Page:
In 527 began the reformation of the church of San Vitale in Ravenna under prescription of Justinian I in order to accelerate the integration of the territories conquered by the Byzantine Empire. This happened under the Ecclesius’ bishopric.
A Greek banker, Julius Argentarius, sponsored it and the new bishop Maximian consecrated it in 546. The plan of the church is octagonal, combining Roman and Byzantine elements. The central section is surrounded by two superposed ambulatories. Supposedly almost every surface was decorated with rich mosaics. Most of them aren’t any more conserved, but the mosaics of the presbytery maintain very well. Although the decoration contains a lot of passages from the Old Testament, the main theme of the mosaics is the salvation through the Eucharist. Their survival appertains to the fact that Ravenna adopted the stance against the Byzantine Iconoclasts of the 8th and 9th centuries, and because it didn’t belong any more to the Byzantine Empire during the Turkish Invasion.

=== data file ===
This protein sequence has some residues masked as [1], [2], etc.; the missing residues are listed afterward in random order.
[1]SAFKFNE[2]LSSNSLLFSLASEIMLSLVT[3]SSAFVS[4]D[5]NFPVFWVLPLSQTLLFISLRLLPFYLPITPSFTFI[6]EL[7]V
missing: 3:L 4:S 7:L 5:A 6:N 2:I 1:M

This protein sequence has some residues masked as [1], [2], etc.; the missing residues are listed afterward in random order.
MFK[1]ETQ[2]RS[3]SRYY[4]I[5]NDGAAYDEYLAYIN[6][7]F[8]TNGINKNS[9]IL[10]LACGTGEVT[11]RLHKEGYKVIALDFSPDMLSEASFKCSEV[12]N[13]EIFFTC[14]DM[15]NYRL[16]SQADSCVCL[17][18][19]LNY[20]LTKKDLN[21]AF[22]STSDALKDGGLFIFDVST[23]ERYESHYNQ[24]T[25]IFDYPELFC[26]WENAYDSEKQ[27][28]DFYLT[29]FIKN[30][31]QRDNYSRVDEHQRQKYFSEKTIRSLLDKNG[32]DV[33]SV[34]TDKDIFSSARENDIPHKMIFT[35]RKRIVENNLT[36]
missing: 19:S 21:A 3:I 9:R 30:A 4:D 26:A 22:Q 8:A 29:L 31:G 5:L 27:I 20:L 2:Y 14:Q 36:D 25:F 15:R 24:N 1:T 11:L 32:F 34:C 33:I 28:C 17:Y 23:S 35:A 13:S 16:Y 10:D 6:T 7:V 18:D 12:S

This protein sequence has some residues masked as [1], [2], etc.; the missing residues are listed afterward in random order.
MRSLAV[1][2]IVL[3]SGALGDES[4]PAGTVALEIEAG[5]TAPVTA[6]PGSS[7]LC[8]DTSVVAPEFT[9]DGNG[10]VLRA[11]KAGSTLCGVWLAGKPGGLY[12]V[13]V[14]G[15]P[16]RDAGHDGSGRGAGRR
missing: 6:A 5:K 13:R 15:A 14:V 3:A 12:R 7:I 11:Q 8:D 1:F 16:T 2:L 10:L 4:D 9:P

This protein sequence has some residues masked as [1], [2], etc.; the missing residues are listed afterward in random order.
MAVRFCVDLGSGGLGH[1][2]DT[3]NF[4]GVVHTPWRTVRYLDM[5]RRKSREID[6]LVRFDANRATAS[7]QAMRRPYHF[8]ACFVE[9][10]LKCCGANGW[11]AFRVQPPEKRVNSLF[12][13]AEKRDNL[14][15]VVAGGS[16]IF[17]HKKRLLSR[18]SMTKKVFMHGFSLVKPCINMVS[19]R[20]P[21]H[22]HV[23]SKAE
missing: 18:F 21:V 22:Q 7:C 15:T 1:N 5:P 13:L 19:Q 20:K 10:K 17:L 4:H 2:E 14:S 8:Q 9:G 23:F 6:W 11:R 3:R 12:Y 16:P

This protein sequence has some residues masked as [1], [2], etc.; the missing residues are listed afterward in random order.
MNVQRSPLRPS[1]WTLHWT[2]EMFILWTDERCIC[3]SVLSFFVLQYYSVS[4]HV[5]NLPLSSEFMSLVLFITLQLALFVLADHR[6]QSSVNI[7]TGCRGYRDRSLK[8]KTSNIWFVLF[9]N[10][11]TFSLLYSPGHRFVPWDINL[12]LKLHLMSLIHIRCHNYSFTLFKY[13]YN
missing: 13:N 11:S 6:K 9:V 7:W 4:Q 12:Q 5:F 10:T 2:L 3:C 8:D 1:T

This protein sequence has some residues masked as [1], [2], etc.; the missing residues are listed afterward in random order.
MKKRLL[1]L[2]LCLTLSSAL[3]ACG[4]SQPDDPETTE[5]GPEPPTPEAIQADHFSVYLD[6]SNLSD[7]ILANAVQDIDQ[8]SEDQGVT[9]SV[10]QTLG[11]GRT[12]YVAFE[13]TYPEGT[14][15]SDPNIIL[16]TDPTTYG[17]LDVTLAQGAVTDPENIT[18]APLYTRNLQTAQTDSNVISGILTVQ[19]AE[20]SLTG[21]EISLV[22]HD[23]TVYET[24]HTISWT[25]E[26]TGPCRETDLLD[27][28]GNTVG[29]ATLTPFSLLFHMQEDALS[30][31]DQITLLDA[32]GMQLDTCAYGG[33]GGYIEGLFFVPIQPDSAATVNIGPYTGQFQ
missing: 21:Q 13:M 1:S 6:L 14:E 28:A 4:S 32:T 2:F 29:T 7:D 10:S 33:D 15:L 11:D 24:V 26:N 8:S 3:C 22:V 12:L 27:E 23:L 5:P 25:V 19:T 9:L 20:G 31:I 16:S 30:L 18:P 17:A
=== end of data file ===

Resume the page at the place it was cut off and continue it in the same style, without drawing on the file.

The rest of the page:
Gustav Klimt travelled to Ravenna in 1903 and he might have been very impressed of the use of the gold colour, so he introduced it in his painting.
San Vitale belongs to the UNESCO World Heritage List since 1996.
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